5. Adjust Your Health Care Plan
What else is being deducted from your paycheck besides taxes and retirement? Examples of additional programs might include life insurance, medical, dental and long-term disability insurance. Consider eliminating any plans that you don't need or adjusting them.
For example, is your health insurance plan appropriate? If you have a low deductible, you might be paying more per month, and a higher deductible might be better in your case. A high deductible with a lower monthly premium is suitable for individuals who require minimal health care.
6. Get Paid for Working Overtime
Many workers are currently not paid overtime but are working more than 40 hours a week. The Economic Policy Institute states that "Americans' paychecks have not kept pace with their productivity in part because millions of lower-middle-class and even middle-class workers are working overtime but not getting paid for it." If you are working more than 40 hours a week, see if you are entitled to overtime pay and take advantage of it.
7. Change Jobs
Thinking about quitting your job? Frequent job changes no longer hold the same stigma they once did. Marketwatch reports that in 2012, Americans changed jobs every 4.6 years. If a job is not paying you a fair salary, don't be afraid to switch jobs.
Dana Manciagli, a career coach cited in MainStreet, advised trying to stay with an employer for at least two years, however. "Only change a job when you are completely miserable," she said. "The first option should be to search for another position within the same company."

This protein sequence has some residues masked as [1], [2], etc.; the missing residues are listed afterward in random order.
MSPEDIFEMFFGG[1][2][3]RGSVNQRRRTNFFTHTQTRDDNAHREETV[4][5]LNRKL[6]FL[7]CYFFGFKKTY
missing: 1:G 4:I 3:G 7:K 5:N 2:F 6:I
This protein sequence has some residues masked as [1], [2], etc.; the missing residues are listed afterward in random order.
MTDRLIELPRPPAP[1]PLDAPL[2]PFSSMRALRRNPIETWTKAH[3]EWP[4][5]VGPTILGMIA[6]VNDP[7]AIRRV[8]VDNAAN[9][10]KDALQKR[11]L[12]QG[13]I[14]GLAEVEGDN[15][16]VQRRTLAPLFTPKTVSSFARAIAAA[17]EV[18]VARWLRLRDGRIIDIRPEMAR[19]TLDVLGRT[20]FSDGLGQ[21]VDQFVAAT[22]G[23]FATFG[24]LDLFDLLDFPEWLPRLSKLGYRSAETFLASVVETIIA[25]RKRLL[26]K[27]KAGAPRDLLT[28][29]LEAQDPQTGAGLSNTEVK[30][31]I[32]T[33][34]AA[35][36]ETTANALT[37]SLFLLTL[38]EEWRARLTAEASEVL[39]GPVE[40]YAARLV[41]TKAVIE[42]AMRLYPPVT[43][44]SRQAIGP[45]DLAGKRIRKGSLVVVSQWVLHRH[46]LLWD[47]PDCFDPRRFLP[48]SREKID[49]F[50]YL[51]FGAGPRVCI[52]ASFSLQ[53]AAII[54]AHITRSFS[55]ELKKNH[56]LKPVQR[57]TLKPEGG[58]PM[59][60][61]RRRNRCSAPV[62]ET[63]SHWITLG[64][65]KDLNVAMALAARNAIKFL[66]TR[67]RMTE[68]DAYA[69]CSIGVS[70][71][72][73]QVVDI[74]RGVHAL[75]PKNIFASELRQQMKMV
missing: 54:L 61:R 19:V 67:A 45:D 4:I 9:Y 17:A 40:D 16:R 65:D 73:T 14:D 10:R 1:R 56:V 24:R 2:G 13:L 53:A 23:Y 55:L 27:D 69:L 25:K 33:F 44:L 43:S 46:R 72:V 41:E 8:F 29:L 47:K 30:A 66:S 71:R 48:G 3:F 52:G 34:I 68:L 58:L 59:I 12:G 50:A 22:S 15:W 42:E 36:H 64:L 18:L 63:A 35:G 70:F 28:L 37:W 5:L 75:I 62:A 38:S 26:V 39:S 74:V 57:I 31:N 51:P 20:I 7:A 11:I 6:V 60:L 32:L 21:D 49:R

8. Request Reimbursement for Work-Related Expenses
You might be paying for various job-related expenses -- like travel, meals, clothing, tools, etc. -- out of your own pocket. If so, ask your employer to reimburse you or use a company credit card if you can. According to Nolo.com, if the expenses are work-related expenses, they are not taxable income and should not be included in the W-2 form your employer files with the IRS.
9. Take Advantage of Employer-Incentive Programs
Many companies realize the value of employee incentives and in improving employee health to reduce stress in the workplace. Joining a gym or improving your lifestyle can be expensive and time consuming, but if the cost is supported by your company, the benefits of incentive programs can affect every aspect of your life -- not just your pocketbook.
Lidia Shong is head of marketing for About Life, a free financial planning site. "Last year, I got $460 worth of Amazon gift cards from participating in my former employer's health and wellness program," she said.